Providing Better Dermatology Services with Open Innovation
The development of a novel solution to make it easier for doctors to provide better and more accurate information when patients’ skin conditions flare-up.
SkinSpecs, United States
There is a multitude of healthcare problems that can benefit from fresh and interdisciplinary thinking. One tried and tested way of accelerating the solving of these issues is through hackathons, open innovation events that bring together solvers from a variety of backgrounds and disciplines.
Health++, Stanford University’s annual health hackathon is a two-day event that brings together engineers, designers, healthcare professionals and business experts to ideate, design and build solutions for some of healthcare’s most pressing issues.
The 2018 edition of the open innovation event started with a discussion of unmet needs in the healthcare industry. Nearly two dozen people gave one-minute descriptions of problems such as the proliferation of counterfeit drugs on the international market and the developmental lag for babies of low-income families.
When organizers opened the floor for additional ideas Stanford dermatology resident Olga Afanasiev, MD, PhD stood up and talked about an inefficiency issue at the university’s dermatology clinic, namely, that physicians spent a lot of time during short patient visits trying to elicit information from people’s imperfect memories about past chronic flare-ups of skin conditions. She wondered if there was a better way that would leave healthcare professionals with more time to discuss prevention and treatment strategies with patients.
“In dermatology,” she told Scope an award-winning blog produced by the Stanford University School of Medicine “we need a robust way of monitoring chronic skin diseases to improve our health care delivery and patients' quality of life.”
Her talk resonated with several others in the room and together they formed a team and got to work. Within 24 hours they had created their innovative concept, a mobile app called SkinSpecs which allows patients to answer questions and upload smartphone-captured photos or videos of their skin conditions during a flare-up.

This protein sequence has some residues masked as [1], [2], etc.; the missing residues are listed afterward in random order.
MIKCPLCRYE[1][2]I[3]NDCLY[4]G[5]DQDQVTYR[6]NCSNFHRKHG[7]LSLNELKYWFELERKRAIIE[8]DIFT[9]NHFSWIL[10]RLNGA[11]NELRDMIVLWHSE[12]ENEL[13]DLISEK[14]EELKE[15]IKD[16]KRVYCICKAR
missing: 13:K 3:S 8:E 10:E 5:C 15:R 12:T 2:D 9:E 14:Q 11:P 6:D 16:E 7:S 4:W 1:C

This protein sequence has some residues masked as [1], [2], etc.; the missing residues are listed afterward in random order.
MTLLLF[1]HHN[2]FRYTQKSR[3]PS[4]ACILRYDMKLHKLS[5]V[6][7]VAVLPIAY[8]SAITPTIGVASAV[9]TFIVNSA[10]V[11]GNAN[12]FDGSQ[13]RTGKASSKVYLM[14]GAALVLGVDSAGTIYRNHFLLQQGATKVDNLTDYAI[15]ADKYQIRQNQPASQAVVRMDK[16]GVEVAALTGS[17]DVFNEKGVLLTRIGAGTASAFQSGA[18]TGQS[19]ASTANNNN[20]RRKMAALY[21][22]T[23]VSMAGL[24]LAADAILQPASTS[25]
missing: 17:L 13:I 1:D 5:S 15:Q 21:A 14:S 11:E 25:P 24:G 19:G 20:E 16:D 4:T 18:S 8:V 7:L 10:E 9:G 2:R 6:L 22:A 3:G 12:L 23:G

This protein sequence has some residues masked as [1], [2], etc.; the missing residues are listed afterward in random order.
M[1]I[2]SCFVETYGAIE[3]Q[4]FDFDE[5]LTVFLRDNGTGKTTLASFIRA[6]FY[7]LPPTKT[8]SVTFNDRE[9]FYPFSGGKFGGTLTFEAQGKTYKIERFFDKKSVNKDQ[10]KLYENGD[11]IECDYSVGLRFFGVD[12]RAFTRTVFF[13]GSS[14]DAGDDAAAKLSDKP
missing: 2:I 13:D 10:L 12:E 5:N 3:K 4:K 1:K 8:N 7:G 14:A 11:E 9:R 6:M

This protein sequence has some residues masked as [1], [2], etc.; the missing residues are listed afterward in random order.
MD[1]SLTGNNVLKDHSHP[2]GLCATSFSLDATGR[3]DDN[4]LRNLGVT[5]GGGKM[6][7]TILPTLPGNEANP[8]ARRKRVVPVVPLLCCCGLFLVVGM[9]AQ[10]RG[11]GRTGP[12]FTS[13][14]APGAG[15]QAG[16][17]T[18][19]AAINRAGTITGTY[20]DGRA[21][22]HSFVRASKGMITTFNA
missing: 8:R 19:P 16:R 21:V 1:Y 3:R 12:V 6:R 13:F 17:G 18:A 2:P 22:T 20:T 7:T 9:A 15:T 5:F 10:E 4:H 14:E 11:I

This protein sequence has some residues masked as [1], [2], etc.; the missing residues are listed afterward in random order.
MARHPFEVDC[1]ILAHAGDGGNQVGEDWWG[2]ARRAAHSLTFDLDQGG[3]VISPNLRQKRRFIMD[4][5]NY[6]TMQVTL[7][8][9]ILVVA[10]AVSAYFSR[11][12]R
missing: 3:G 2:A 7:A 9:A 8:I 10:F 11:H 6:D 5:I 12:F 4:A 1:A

The data can then be compiled into an easily accessible dashboard to provide doctors with better and more accurate information about a patient's health rather than relying on their imperfect recall. In addition to improving patients' experiences, the app would save doctors time and money.
The team’s work caught the attention of the judges, a panel of physicians, investors and medical technology experts. SkinSpecs was the winner in the category “Best Understanding of an Unmet Need.”
Less than a year after the hackathon Olga Afanasiev and her team published an article about the app (SkinSpecs: A Mobile Solution that Addresses an Unmet Need for Tracking Chronic Skin Diseases in the Office and at Home) in The Journal of Cutaneous Medicine.
It discussed a study that tested a SkinSpecs mobile-based 3D imaging solution for chronic skin diseases to enhance clinical workflow and patient care. The system used video input to reconstruct 3D models of 16 different conditions from 31 patients.
The results showed the system was faster than a descriptive exam, standard photographs and original videos. According to the paper dermatologists that used the app preferred it for documentation over other capture modalities.
“SkinSpecs was favorably used by dermatologists, with high satisfaction with resolution, breadth of visual information, time and ability to pick up incidental findings,” explained the paper.
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